The Affordable Care Act is hitting two major milestones this week and next. March 23 marks four years since the law took effect, and Monday, March 31, marks six months since new marketplaces for health insurance opened in all 50 states. With some exceptions, all Americans are legally required to have health coverage by that date.
What does the Affordable Care Act mean to you? What aspects of it still concern or confuse you? As part of msnbc’s countdown to March 31, national health reporter Geoffrey Cowley fielded questions you posted on msnbc.com and Facebook. Here are his responses, organized around four aspects of Obamacare: the rationale, the provisions, the mandates, and the deadlines.
WHAT’S SO GREAT ABOUT THE AFFORDABLE CARE ACT?
Mr. Picatinny: Geoffrey, have you personally enrolled in Obamacare…I mean, the Affordable Care Act?
No, I’m lucky enough to have an employer who sponsors and subsidizes my health coverage. The Affordable Care Act is designed to help people buying insurance on their own. Until recently, insurance companies screened individual buyers for potential health needs and penalized or excluded anyone who might actually need care. The Affordable Care Act bars that discrimination, and it uses tax credits to subsidize coverage for people with modest incomes.
Thomas W. Sandoz III: I don’t understand what the downsides of Obamacare are. As I understand, it will reduce medical costs and make healthcare more affordable for all. The Republican Party is staking everything on the repeal. What is the benefit to them? What would be the benefit to the public of the repeal? I am not asking this to be partisan. I am asking because I don’t see any downside to a better situation. Please respond in a non-partisan manner to help me understand.
I share your bewilderment. Obamacare is based on Republican ideas that were promoted by the Heritage Foundation and pioneered in Massachusetts under Governor Mitt Romney. The law keeps the for-profit insurance industry at the center of our health care system, and it relies on market competition to control costs. We don’t yet know how well it will work, but no one denies that the old system was unsustainable.
The Right’s main objections center on government outlays (expanding the safety net through Medicaid and tax credits) and government mandates (requiring everyone to have health insurance). Honest people can differ on the merits of those policies. But rather than argue for a credible alternative, Obamacare’s opponents have stayed mainly in attack mode, using fear and confusion to fuel public resistance to the law. I think the resistance will soften as more and more of the nation’s 40 million uninsured people experience affordable health care.
WHO GETS COVERAGE? WHO GETS HELP?
As originally signed into law four years ago, the Affordable Care Act would have created a seamless safety net offering different levels of assistance for people earning up to four times the federal poverty wage ($46,680 for an individual, $95,400 for a family of four). The law expanded Medicaid to provide complete coverage for people earning less than 139% of the poverty wage ($16,105 for an individual, $23,850 for a family of four). And it provided subsidies, in the form of tax credits, to help people earning one to four times the poverty wage buy private coverage through the new health insurance exchanges.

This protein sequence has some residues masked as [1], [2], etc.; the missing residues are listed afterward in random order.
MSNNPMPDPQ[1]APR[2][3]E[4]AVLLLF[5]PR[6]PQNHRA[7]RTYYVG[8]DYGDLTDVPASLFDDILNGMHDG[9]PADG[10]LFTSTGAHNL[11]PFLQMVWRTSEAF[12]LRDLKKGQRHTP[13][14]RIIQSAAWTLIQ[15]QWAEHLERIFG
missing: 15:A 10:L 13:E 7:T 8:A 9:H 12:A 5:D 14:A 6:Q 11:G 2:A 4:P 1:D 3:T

The law actually works that way in the 27 states that have expanded their Medicaid programs at federal expense (here’s a list of the expansion states). But because a 2012 Supreme Court ruling enabled states to opt out of the Medicaid expansion, two dozen of them have done just that—leaving billions of federal dollars on the table and leaving 5 million low-income people completely ineligible for any form of assistance.
Medicaid already covers children living below 200% of the poverty level in most states. It also covers adults who are disabled. But it has traditionally excluded most non-disabled adults, no matter how poor they are and no matter how hard they work. In the non-expansion states, those folks now live in a coverage gap—too rich for traditional Medicaid but too poor for subsidized coverage in the marketplace. Several of the questions in this section come from people in that situation.
Deborah Crane from Facebook: I just got a job. Make $900 a month. What are my options?
Your yearly income ($10,800) falls just below the federal poverty level ($11,670 for an individual). If you live in one of the 26 states expanding Medicaid, you’ll qualify for full coverage. If not, you’ll have to forego health insurance unless you can pay the full cost of a marketplace plan.
Walter Shepherd: My Daughter Works at a Hardee’s in western North Carolina. She has two kids and earns $7.50 an hour. Hardees will not allow her over 26 hours per week. They say they cannot give her 40 hours due to the Affordable Care Act. Not only can she not afford insurance but she may be fined for getting only 26 hours a week. How is that justifiable?
If your daughter is the sole breadwinner in a three-person household, her kids will easily qualify for Medicaid. But a parent must live below 46% of the poverty level (roughly $9,000 a year for a family of three) to get Medicaid coverage in North Carolina. Your daughter’s annual income ($10,140) will disqualify her. And because she lives below the federal poverty level ($19,790 for a family of three), she won’t qualify for assistance in the marketplace either.
North Carolina lawmakers could help her by expanding its Medicaid program at federal expense. Congress could help her by extending marketplace subsidies to low-income people. And her employer could help her by sponsoring her health coverage. Starting in 2016, the Affordable Care Act will require large companies to sponsor health insurance for all their full-time workers. Hers apparently hopes to minimize that obligation.
Deb Smith: I was told that I make too little income to qualify for financial assistance in the health insurance marketplace. I live on Social Security, which amounts to about $12,000 for the year. I was referred to Medicaid in my state of North Carolina, but I was ineligible because the state hasn’t expanded its Medicaid program. I received a letter from the government saying I would not be fined for not having insurance. However no one is telling me of any option for me to obtain affordable insurance. Do you know of any alternative for me? Thank you.